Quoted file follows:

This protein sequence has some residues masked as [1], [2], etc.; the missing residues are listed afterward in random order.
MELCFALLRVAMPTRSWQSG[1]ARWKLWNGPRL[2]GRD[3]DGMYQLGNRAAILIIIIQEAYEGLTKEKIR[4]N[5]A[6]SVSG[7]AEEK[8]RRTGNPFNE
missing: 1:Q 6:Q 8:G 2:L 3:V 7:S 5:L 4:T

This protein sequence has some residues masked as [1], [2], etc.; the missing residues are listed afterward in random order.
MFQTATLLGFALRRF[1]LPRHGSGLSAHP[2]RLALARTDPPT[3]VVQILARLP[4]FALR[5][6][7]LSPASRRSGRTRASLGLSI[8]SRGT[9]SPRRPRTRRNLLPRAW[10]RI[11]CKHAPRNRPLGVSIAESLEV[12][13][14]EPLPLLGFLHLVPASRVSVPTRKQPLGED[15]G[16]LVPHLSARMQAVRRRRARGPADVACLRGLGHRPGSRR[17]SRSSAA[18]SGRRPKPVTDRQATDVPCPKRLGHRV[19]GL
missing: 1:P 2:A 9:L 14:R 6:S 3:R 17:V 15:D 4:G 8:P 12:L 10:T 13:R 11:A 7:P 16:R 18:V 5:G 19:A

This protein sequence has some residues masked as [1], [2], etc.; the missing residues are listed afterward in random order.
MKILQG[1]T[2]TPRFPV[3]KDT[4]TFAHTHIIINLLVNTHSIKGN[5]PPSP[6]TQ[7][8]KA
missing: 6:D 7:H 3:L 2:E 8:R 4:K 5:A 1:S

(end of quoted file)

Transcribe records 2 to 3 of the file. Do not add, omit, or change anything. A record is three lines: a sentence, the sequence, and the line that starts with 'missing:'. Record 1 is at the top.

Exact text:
This protein sequence has some residues masked as [1], [2], etc.; the missing residues are listed afterward in random order.
MFQTATLLGFALRRF[1]LPRHGSGLSAHP[2]RLALARTDPPT[3]VVQILARLP[4]FALR[5][6][7]LSPASRRSGRTRASLGLSI[8]SRGT[9]SPRRPRTRRNLLPRAW[10]RI[11]CKHAPRNRPLGVSIAESLEV[12][13][14]EPLPLLGFLHLVPASRVSVPTRKQPLGED[15]G[16]LVPHLSARMQAVRRRRARGPADVACLRGLGHRPGSRR[17]SRSSAA[18]SGRRPKPVTDRQATDVPCPKRLGHRV[19]GL
missing: 1:P 2:A 9:L 14:R 6:S 3:R 17:V 15:D 4:G 8:P 12:L 10:T 13:R 11:A 7:P 16:R 18:V 5:G 19:A

This protein sequence has some residues masked as [1], [2], etc.; the missing residues are listed afterward in random order.
MKILQG[1]T[2]TPRFPV[3]KDT[4]TFAHTHIIINLLVNTHSIKGN[5]PPSP[6]TQ[7][8]KA
missing: 6:D 7:H 3:L 2:E 8:R 4:K 5:A 1:S